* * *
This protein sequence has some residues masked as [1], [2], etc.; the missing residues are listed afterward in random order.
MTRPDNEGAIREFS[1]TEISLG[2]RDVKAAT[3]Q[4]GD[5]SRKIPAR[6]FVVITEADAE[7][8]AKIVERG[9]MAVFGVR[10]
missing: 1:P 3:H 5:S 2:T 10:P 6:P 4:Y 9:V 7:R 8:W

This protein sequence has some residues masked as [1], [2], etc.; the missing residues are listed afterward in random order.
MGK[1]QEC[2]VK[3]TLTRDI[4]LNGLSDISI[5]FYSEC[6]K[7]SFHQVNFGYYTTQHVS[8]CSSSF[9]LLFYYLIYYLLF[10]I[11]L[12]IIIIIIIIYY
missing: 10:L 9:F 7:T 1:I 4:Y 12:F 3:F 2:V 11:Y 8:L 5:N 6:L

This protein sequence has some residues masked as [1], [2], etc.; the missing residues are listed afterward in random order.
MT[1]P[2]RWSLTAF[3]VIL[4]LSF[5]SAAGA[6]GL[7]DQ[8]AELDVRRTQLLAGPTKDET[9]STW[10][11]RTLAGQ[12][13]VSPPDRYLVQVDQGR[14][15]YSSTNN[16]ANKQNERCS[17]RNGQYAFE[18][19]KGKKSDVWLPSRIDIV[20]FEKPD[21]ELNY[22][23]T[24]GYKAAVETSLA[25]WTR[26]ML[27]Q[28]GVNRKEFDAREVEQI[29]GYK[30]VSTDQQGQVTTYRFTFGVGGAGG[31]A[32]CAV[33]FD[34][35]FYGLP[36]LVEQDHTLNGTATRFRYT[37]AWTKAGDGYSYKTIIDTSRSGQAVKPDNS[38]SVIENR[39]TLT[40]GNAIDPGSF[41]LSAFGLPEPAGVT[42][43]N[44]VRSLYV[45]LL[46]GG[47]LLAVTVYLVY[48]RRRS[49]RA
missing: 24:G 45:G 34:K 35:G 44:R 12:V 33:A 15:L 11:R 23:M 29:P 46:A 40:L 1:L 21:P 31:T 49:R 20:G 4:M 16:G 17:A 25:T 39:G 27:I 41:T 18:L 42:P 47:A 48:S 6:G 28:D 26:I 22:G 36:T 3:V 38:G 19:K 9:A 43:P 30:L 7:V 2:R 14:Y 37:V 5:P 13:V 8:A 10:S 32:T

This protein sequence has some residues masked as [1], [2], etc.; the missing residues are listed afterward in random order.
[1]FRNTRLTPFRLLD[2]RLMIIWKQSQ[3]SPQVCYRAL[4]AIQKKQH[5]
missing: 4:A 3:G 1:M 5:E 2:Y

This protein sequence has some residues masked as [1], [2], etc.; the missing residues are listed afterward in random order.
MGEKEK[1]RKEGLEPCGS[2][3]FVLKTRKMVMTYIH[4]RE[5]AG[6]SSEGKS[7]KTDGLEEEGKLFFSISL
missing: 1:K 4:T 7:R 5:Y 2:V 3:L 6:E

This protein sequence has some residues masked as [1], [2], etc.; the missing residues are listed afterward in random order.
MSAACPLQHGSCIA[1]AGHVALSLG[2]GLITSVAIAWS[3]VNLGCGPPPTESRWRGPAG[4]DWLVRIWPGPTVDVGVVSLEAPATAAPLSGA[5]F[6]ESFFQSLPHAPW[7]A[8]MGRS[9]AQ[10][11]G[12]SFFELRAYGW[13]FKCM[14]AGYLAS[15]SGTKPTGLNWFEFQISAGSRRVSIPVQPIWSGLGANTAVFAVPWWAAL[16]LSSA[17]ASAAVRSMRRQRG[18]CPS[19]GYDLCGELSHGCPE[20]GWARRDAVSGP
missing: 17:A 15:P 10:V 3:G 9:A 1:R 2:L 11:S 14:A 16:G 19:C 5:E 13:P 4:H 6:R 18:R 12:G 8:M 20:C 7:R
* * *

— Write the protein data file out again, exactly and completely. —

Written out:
This protein sequence has some residues masked as [1], [2], etc.; the missing residues are listed afterward in random order.
MTRPDNEGAIREFS[1]TEISLG[2]RDVKAAT[3]Q[4]GD[5]SRKIPAR[6]FVVITEADAE[7][8]AKIVERG[9]MAVFGVR[10]
missing: 1:P 3:H 5:S 2:T 10:P 6:P 4:Y 9:V 7:R 8:W

This protein sequence has some residues masked as [1], [2], etc.; the missing residues are listed afterward in random order.
MGK[1]QEC[2]VK[3]TLTRDI[4]LNGLSDISI[5]FYSEC[6]K[7]SFHQVNFGYYTTQHVS[8]CSSSF[9]LLFYYLIYYLLF[10]I[11]L[12]IIIIIIIIYY
missing: 10:L 9:F 7:T 1:I 4:Y 12:F 3:F 2:V 11:Y 8:L 5:N 6:L

This protein sequence has some residues masked as [1], [2], etc.; the missing residues are listed afterward in random order.
MT[1]P[2]RWSLTAF[3]VIL[4]LSF[5]SAAGA[6]GL[7]DQ[8]AELDVRRTQLLAGPTKDET[9]STW[10][11]RTLAGQ[12][13]VSPPDRYLVQVDQGR[14][15]YSSTNN[16]ANKQNERCS[17]RNGQYAFE[18][19]KGKKSDVWLPSRIDIV[20]FEKPD[21]ELNY[22][23]T[24]GYKAAVETSLA[25]WTR[26]ML[27]Q[28]GVNRKEFDAREVEQI[29]GYK[30]VSTDQQGQVTTYRFTFGVGGAGG[31]A[32]CAV[33]FD[34][35]FYGLP[36]LVEQDHTLNGTATRFRYT[37]AWTKAGDGYSYKTIIDTSRSGQAVKPDNS[38]SVIENR[39]TLT[40]GNAIDPGSF[41]LSAFGLPEPAGVT[42][43]N[44]VRSLYV[45]LL[46]GG[47]LLAVTVYLVY[48]RRRS[49]RA
missing: 24:G 45:G 34:K 35:G 44:R 12:V 33:A 15:L 11:R 23:M 29:P 46:A 40:L 1:L 21:P 31:T 49:R 20:G 4:M 16:G 17:A 25:T 39:G 27:I 41:T 18:L 42:P 47:A 48:S 6:G 28:D 26:I 22:G 36:T 3:V 38:G 19:K 9:A 43:P 30:L 7:V 2:R 14:Y 37:V 5:P 13:V 8:A 10:S 32:T

This protein sequence has some residues masked as [1], [2], etc.; the missing residues are listed afterward in random order.
[1]FRNTRLTPFRLLD[2]RLMIIWKQSQ[3]SPQVCYRAL[4]AIQKKQH[5]
missing: 4:A 3:G 1:M 5:E 2:Y

This protein sequence has some residues masked as [1], [2], etc.; the missing residues are listed afterward in random order.
MGEKEK[1]RKEGLEPCGS[2][3]FVLKTRKMVMTYIH[4]RE[5]AG[6]SSEGKS[7]KTDGLEEEGKLFFSISL
missing: 1:K 4:T 7:R 5:Y 2:V 3:L 6:E

This protein sequence has some residues masked as [1], [2], etc.; the missing residues are listed afterward in random order.
MSAACPLQHGSCIA[1]AGHVALSLG[2]GLITSVAIAWS[3]VNLGCGPPPTESRWRGPAG[4]DWLVRIWPGPTVDVGVVSLEAPATAAPLSGA[5]F[6]ESFFQSLPHAPW[7]A[8]MGRS[9]AQ[10][11]G[12]SFFELRAYGW[13]FKCM[14]AGYLAS[15]SGTKPTGLNWFEFQISAGSRRVSIPVQPIWSGLGANTAVFAVPWWAAL[16]LSSA[17]ASAAVRSMRRQRG[18]CPS[19]GYDLCGELSHGCPE[20]GWARRDAVSGP
missing: 17:A 15:P 10:V 3:G 9:A 1:R 2:L 11:S 14:A 16:G 19:C 5:E 13:P 4:H 6:R 18:R 12:G 8:M 20:C 7:R